new suez canal

Drewry: New Suez Canal Targets ‘Ambitious’

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August 12, 2015

A cargo ship is seen crossing through the New Suez Canal in a ‘test run’ held July 25, 2015. REUTERS/Stringer


By Drewry Shipping Consultants

The impressive ‘New Suez Canal’ project will improve capacity, transit times and reduce delays, not least because it will likely be used by far fewer vessels than expected by its sponsors.

The expansion of the Suez Canal into a two-lane maritime highway, from what could have been described as a congested single country lane, has gone slightly under the radar with more attention paid to the $5 billion widening of the Panama Canal that won’t be ready until next year.

The world is now paying very close attention, impressed as much by the speed of completion as the impact it will have. The ‘New Suez Canal’ project was first announced in August last year in an address to the UN General Assembly by Egypt’s President Abdel Fattah El Sisi, who said it would be the “Egyptian people’s gift to the world.” The $8.5 billion project was originally scheduled to take three years but was instead completed inside one year thanks to some political chivying with the lavish official opening ceremony taking place last Thursday (6 August) in front of thousands of dignitaries from around the world.

The Suez Canal Authority (SCA) estimates that 8% of the world’s maritime traffic passes through its canal and believes that more will come now that a second passage has been added. It expects the New Suez Canal will help to nearly double the average number of vessels transiting per day from 49 to 97 and more than double the revenue to $13.2 billion within 10 years.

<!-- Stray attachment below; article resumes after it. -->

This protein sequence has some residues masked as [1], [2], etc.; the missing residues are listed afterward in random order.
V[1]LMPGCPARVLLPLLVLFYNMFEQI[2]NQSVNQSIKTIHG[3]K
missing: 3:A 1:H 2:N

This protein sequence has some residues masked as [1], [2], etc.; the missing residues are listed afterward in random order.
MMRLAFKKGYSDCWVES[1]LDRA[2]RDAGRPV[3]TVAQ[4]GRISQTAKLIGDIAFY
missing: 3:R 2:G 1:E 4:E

The Egyptian people have invested a lot in the project with all of the funding coming from nationals within six days of asking, but without having seen the prospectus Drewry cannot see how the ambitious short-term projections can be met. The SCA’s net tonnage and tolls (based on NT) have been broadly flat for the past four years and have only just reached the pre-financial crisis levels of 2008. To achieve their ambitious targets, the SCA would somehow need to see toll revenue grow at around 10% yearly, when the outlook for shipping is nowhere near that level.


  • Project cost $8.5 billion, financed domestically through investment certificates returning 12% interest rate in local currency
  • Expected to shorten transit times in both directions fro 18 to 11 hours
  • Vessels’ waiting time expected to reduce to a maximum of 3 hours, instead of 8-11 hours at present
  • Daily average of transiting vessels expected to rise to 97 ships by 2023, up from 49 ships at present
  • Projected to increase Suez Canal revenues from $5.3 billion at present to $13.2 billion in 2023

Source: Drewry Shipping Consultants. Read full article here.

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